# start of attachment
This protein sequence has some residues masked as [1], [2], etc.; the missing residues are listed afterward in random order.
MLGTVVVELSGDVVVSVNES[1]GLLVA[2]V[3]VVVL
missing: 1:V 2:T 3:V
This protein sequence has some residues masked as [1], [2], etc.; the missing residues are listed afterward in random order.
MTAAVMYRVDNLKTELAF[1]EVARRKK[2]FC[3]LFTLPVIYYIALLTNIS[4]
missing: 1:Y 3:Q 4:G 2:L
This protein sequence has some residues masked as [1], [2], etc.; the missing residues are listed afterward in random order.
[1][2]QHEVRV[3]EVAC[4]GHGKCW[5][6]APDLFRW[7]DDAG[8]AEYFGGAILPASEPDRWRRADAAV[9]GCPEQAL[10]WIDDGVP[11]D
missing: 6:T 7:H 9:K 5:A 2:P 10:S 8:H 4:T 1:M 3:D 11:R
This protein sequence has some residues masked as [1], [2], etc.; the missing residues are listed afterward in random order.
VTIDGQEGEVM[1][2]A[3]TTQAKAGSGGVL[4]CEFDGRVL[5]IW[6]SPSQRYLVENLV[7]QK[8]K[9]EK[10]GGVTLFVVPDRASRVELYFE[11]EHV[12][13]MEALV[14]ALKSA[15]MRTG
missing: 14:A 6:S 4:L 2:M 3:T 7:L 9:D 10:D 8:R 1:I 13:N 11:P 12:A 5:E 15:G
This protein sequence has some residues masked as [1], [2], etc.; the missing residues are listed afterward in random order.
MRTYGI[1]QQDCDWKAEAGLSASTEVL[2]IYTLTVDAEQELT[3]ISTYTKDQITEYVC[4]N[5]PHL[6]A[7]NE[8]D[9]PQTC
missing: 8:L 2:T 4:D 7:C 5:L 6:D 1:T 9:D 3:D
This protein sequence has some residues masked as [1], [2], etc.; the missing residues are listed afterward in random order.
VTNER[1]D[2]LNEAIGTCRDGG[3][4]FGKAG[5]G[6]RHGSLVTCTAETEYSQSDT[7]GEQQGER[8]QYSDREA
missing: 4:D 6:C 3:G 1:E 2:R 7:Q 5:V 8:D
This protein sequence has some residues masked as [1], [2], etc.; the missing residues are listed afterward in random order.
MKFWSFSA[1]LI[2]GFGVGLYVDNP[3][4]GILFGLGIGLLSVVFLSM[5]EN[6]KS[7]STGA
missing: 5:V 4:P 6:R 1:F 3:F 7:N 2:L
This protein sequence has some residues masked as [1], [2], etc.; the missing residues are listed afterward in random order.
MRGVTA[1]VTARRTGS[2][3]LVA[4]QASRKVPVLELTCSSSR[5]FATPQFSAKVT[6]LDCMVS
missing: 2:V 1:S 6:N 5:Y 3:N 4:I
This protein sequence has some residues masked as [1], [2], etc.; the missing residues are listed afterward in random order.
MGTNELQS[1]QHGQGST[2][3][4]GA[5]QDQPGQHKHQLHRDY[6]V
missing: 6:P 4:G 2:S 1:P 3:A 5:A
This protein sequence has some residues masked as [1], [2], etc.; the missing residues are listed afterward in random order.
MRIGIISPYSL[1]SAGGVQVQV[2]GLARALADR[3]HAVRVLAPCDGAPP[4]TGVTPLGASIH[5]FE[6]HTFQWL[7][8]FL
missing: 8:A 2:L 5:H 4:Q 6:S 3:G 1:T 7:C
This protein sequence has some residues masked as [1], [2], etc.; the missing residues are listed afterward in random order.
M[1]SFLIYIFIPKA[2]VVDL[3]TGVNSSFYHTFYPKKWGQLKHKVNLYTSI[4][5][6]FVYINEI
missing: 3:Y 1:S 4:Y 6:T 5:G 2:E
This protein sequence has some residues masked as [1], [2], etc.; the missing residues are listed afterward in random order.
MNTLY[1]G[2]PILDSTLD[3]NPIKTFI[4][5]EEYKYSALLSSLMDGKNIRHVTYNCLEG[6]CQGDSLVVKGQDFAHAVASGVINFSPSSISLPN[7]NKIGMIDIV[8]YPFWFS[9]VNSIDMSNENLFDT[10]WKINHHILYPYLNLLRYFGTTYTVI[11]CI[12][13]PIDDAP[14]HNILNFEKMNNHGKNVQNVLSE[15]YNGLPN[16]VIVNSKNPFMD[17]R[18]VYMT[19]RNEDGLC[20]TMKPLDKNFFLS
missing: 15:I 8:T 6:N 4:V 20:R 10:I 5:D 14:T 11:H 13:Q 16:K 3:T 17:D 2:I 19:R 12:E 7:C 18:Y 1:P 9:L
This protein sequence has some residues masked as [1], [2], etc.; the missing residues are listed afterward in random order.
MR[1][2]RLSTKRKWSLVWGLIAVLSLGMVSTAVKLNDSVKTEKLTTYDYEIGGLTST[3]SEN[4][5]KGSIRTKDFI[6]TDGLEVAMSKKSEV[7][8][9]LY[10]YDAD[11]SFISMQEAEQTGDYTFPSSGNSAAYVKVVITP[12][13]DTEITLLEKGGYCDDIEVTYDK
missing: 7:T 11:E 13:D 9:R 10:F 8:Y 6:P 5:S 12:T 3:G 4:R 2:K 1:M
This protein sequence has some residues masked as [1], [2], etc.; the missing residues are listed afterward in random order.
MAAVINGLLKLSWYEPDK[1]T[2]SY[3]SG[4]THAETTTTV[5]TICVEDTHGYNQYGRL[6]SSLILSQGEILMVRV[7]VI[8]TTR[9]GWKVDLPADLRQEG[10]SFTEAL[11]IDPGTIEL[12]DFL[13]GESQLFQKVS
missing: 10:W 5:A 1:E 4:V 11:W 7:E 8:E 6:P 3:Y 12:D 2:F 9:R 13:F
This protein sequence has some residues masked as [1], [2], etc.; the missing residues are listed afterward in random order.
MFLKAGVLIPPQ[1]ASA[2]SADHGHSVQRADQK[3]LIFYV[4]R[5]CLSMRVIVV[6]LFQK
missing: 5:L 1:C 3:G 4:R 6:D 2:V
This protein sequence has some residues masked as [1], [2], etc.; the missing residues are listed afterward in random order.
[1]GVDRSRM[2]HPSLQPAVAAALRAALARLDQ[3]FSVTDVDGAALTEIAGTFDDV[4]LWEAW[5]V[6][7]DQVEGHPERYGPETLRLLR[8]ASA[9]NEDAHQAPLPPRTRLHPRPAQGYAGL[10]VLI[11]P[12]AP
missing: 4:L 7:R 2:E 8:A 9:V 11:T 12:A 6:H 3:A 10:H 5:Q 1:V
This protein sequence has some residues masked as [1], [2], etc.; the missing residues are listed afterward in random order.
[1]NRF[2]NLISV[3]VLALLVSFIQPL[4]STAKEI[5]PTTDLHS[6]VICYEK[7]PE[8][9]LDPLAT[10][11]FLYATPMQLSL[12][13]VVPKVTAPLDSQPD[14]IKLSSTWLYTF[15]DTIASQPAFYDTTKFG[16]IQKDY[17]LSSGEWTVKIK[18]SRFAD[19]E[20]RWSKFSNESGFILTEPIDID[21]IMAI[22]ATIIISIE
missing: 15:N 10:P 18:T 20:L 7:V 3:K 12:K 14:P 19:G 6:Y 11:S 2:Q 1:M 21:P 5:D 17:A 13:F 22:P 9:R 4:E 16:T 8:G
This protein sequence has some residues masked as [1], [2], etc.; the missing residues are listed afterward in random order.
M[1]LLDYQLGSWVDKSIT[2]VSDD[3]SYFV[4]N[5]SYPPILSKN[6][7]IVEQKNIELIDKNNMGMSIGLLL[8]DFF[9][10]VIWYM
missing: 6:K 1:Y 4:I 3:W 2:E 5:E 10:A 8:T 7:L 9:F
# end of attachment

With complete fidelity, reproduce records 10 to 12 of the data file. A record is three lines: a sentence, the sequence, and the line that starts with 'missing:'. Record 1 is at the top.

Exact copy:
This protein sequence has some residues masked as [1], [2], etc.; the missing residues are listed afterward in random order.
MRIGIISPYSL[1]SAGGVQVQV[2]GLARALADR[3]HAVRVLAPCDGAPP[4]TGVTPLGASIH[5]FE[6]HTFQWL[7][8]FL
missing: 8:A 2:L 5:H 4:Q 6:S 3:G 1:T 7:C
This protein sequence has some residues masked as [1], [2], etc.; the missing residues are listed afterward in random order.
M[1]SFLIYIFIPKA[2]VVDL[3]TGVNSSFYHTFYPKKWGQLKHKVNLYTSI[4][5][6]FVYINEI
missing: 3:Y 1:S 4:Y 6:T 5:G 2:E
This protein sequence has some residues masked as [1], [2], etc.; the missing residues are listed afterward in random order.
MNTLY[1]G[2]PILDSTLD[3]NPIKTFI[4][5]EEYKYSALLSSLMDGKNIRHVTYNCLEG[6]CQGDSLVVKGQDFAHAVASGVINFSPSSISLPN[7]NKIGMIDIV[8]YPFWFS[9]VNSIDMSNENLFDT[10]WKINHHILYPYLNLLRYFGTTYTVI[11]CI[12][13]PIDDAP[14]HNILNFEKMNNHGKNVQNVLSE[15]YNGLPN[16]VIVNSKNPFMD[17]R[18]VYMT[19]RNEDGLC[20]TMKPLDKNFFLS
missing: 15:I 8:T 6:N 4:V 20:R 10:I 5:D 14:T 11:H 13:Q 16:K 3:T 17:D 2:I 19:R 12:E 7:C 18:Y 1:P 9:L